Christine Renaud is an anarchist and community organizer living on Haudenosaunee, Huron-Wendat and Mohawk land in so-called Prince Edward County. Once a homeschooling parent, she is also a Food Not Bombs organizer and active in various struggles in the community. She runs Diggers, a small infoshop/book and zine shop. Her wage work includes 10 years as the Outreach and Communications manager in the public library system. She is now a Community Outreach Organizer in the Violence Against Women service sector.

Anti-Capitalist by Definition. Mapuche indigenous sovereignty against Capitalist Encroachment and Co-optation

How is anti-capitalism intrinsic to indigenous struggle? How have some indigenous movements been co-opted to conform to ENGO standards and capitalist logic? We explore these questions in recounting the experience of the Mapuche indigenous sovereignty movement, through the lens of Coordinadora Arauco Malleco (CAM) spokesperson, Hector Llaitul, and other organizations in their struggle for territorial control against state/corporate interests in Wallmapu. Connections between the Mapuche movement and other mutual indigenous struggles in Abya Yala and Turtle Island will also be explored.

The Women’s Coordinating Committee for a Free Wallmapu is an indigenous Mapuche grassroots organization based in Toronto, Turtle Island. Our goal is to link the struggles of indigenous sovereignty (specifically the Mapuche Peoples of so-called southern Chile) with that of other indigenous, anti-capitalist/anti-colonial, community based struggles across Turtle Island.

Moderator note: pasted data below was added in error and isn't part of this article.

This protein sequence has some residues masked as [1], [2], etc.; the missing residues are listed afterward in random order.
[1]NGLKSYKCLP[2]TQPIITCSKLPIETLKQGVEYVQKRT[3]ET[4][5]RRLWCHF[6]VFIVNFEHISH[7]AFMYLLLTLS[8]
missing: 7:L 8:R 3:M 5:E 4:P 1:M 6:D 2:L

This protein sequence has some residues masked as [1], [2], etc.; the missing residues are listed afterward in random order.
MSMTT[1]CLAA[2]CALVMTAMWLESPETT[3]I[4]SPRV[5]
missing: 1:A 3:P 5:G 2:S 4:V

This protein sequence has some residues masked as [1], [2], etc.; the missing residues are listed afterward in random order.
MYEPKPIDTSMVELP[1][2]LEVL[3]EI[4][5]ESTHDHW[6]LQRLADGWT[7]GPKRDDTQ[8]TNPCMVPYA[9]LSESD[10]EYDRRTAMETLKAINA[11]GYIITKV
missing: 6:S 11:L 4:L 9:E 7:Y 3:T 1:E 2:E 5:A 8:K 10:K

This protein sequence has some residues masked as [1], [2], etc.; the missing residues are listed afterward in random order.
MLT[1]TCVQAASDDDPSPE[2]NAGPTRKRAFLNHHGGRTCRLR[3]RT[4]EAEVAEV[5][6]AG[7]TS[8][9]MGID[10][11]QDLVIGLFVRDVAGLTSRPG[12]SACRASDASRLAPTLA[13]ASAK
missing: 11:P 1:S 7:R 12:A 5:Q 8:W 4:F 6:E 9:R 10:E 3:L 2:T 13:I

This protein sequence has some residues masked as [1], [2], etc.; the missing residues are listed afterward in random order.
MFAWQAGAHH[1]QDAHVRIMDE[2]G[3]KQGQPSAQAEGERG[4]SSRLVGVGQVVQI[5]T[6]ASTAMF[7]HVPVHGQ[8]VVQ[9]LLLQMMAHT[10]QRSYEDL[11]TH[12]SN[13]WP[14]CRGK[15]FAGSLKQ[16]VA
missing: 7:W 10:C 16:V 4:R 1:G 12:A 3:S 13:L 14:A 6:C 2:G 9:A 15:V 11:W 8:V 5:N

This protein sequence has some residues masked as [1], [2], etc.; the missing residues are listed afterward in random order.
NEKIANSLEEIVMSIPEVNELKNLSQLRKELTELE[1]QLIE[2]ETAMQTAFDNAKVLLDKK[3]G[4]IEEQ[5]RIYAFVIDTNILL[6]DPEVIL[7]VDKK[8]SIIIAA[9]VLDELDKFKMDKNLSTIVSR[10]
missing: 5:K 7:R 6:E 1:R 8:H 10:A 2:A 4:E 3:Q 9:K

Anti-Fascism and the Revolution 2022

In this workshop, with the experience developed in Montreal, it will be possible to deepen some key concepts and strategies of the antifascist movement. Doxing, the control of our neighborhoods, the security culture, the question of violence as a tactic will be covered during this workshop. In response to the rise of the far right in the province of Quebec, the speakers will also talk about the campaign Revolution 2022, a campaign that aims to be antifascist as well as revolutionary.

Éric Sedition and Julien Archie are both involved in the antifascist movement since a couple of years through different groups in Montreal. They are also members of the Montreal Branch of the IWW.